Worry grows as new pig virus poses possible threat to humans

15 May 201810.45k Views

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The spread of a potentially dangerous cross-species virus is always cause for concern, and now a new one has just emerged.

Ebola, bird flu and swine flu are just some of the biggest cross-species viruses to make headlines over the past few decades, sparking fears that they could be the instigator of a catastrophic worldwide pandemic, which, thankfully, has so far failed to come.

A recently identified pig virus is filling researchers with fresh concern after finding that it can readily find its way into lab-cultured cells of people and other species.

In a paper published to PNAS, a team from Ohio State University and Utrecht University in the Netherlands detailed its findings on the virus identified as porcine deltacoronavirus.

How was it found?

First discovered in pigs in China in 2012, the virus was originally not associated with disease. It was again detected in US pigs in 2014, resulting in the animals having acute diarrhoea and vomiting, and a number of fatalities.

While no human cases have been documented so far, the researchers are worried because of its similarity to the life-threatening viruses responsible for SARS (severe acute respiratory syndrome) and MERS (Middle East respiratory syndrome) outbreaks.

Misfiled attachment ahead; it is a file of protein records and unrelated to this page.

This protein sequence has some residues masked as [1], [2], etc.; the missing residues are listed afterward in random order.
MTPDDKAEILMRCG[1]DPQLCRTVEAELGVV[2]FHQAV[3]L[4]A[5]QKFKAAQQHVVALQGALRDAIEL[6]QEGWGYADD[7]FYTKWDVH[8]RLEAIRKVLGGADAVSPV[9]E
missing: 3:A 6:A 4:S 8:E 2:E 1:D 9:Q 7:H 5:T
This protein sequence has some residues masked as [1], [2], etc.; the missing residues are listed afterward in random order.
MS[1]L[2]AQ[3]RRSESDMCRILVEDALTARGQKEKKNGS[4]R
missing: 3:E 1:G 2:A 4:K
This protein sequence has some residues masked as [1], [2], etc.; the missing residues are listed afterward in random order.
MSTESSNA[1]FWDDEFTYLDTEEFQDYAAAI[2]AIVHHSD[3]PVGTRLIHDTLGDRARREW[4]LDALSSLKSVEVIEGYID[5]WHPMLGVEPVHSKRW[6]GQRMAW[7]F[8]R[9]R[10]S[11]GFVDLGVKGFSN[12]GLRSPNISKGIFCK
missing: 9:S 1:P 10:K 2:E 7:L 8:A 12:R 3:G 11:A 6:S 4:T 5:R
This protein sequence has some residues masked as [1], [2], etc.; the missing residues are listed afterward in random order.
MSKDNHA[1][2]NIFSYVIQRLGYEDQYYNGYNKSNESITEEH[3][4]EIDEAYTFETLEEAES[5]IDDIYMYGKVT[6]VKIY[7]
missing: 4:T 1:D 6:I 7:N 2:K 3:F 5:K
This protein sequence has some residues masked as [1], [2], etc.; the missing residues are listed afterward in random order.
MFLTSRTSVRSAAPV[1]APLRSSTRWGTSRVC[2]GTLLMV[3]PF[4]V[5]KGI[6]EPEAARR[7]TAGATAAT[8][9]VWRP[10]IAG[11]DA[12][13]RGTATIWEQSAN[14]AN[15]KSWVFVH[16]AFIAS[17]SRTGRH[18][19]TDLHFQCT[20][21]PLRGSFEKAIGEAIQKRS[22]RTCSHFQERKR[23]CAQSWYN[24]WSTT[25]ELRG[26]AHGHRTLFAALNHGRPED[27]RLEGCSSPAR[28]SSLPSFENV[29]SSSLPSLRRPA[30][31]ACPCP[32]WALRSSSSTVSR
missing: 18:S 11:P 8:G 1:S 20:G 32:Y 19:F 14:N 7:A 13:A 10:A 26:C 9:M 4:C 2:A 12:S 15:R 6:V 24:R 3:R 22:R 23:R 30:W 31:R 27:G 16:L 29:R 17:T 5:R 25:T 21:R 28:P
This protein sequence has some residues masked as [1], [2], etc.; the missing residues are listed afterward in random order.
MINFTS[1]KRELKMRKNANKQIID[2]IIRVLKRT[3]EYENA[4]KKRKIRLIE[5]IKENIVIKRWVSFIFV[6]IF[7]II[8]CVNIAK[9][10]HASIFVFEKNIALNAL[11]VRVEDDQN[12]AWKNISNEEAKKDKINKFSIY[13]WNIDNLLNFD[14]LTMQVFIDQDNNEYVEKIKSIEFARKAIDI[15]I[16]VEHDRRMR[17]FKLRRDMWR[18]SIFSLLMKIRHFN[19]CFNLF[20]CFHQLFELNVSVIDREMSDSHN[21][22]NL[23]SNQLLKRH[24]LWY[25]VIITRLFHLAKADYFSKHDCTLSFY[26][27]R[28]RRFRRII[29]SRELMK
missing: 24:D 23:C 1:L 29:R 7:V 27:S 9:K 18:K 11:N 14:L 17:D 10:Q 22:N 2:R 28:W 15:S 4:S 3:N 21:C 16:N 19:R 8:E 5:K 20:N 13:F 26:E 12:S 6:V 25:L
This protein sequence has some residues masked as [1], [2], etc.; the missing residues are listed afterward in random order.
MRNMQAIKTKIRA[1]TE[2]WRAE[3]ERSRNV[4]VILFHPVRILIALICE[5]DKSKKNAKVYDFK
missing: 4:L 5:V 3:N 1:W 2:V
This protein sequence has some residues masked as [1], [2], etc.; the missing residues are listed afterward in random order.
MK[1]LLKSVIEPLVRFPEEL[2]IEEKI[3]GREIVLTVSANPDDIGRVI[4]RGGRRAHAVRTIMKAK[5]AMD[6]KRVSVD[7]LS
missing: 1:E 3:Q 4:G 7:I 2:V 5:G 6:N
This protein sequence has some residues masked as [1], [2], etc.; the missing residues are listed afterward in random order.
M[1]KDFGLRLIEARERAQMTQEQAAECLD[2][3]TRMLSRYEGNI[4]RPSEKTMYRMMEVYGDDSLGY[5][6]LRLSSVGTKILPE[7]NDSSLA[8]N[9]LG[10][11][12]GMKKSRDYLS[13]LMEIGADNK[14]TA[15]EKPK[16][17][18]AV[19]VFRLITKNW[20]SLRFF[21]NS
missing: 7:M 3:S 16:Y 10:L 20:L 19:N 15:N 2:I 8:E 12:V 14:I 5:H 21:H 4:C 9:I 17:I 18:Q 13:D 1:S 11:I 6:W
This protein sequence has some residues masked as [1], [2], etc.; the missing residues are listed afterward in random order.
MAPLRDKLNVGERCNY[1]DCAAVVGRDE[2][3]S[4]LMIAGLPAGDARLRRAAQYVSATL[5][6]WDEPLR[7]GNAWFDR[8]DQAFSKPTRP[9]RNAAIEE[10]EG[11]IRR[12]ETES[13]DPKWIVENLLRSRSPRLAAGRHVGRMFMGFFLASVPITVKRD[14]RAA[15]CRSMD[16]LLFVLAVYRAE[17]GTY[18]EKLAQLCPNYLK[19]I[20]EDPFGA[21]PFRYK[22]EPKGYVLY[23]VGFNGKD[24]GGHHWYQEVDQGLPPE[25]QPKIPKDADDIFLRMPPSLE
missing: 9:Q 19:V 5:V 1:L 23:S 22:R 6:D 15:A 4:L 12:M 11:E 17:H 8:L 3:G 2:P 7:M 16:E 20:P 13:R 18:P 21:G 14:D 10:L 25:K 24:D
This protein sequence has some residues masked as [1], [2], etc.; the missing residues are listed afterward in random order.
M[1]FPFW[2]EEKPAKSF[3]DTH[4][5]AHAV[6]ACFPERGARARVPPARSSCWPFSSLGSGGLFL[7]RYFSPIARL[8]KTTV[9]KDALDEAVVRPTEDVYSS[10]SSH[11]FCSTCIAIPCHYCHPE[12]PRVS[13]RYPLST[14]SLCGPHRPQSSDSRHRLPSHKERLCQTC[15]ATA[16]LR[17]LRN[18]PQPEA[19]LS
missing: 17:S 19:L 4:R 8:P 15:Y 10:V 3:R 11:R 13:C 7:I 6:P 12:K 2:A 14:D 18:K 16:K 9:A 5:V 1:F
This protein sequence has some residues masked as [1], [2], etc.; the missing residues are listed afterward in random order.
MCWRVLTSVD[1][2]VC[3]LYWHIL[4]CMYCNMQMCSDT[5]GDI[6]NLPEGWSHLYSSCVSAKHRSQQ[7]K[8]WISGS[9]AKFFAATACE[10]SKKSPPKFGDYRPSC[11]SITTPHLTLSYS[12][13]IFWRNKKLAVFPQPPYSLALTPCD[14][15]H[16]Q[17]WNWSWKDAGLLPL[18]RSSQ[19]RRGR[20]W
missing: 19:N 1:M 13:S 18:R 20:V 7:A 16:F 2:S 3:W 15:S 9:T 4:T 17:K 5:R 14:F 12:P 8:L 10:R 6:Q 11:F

Because the potential for a virus to jump from one species to another is highly dependent on its ability to bind to receptors on the cells of the animal or human, the researchers analysed a particular cellular receptor called aminopeptidase N, which they suspected might be involved.

How transferable is it?

“We know from other coronaviruses that these receptors on the cells are used and that they’re found in the respiratory and digestive tracts of a number of different animals,” said lead researcher Scott Kenney.

“Now we know that this new virus could go into cells of different species, including humans.”

So far during testing, the cultured cells showed that while human cells could be infected, it can also infect cells from cats and chickens, significant carriers of viruses that could potentially be easily transferred to humans.

The study’s senior author, Linda Saif, said that further research will be needed to find out exactly how transferable it is.

“We now know for sure that porcine deltacoronavirus can bind to and enter cells of humans and birds,” she said.

“Our next step is to look at susceptibility – can sick pigs transmit their virus to chickens, or vice versa, and to humans?”

Colm Gorey is a journalist with Siliconrepublic.com

editorial@siliconrepublic.com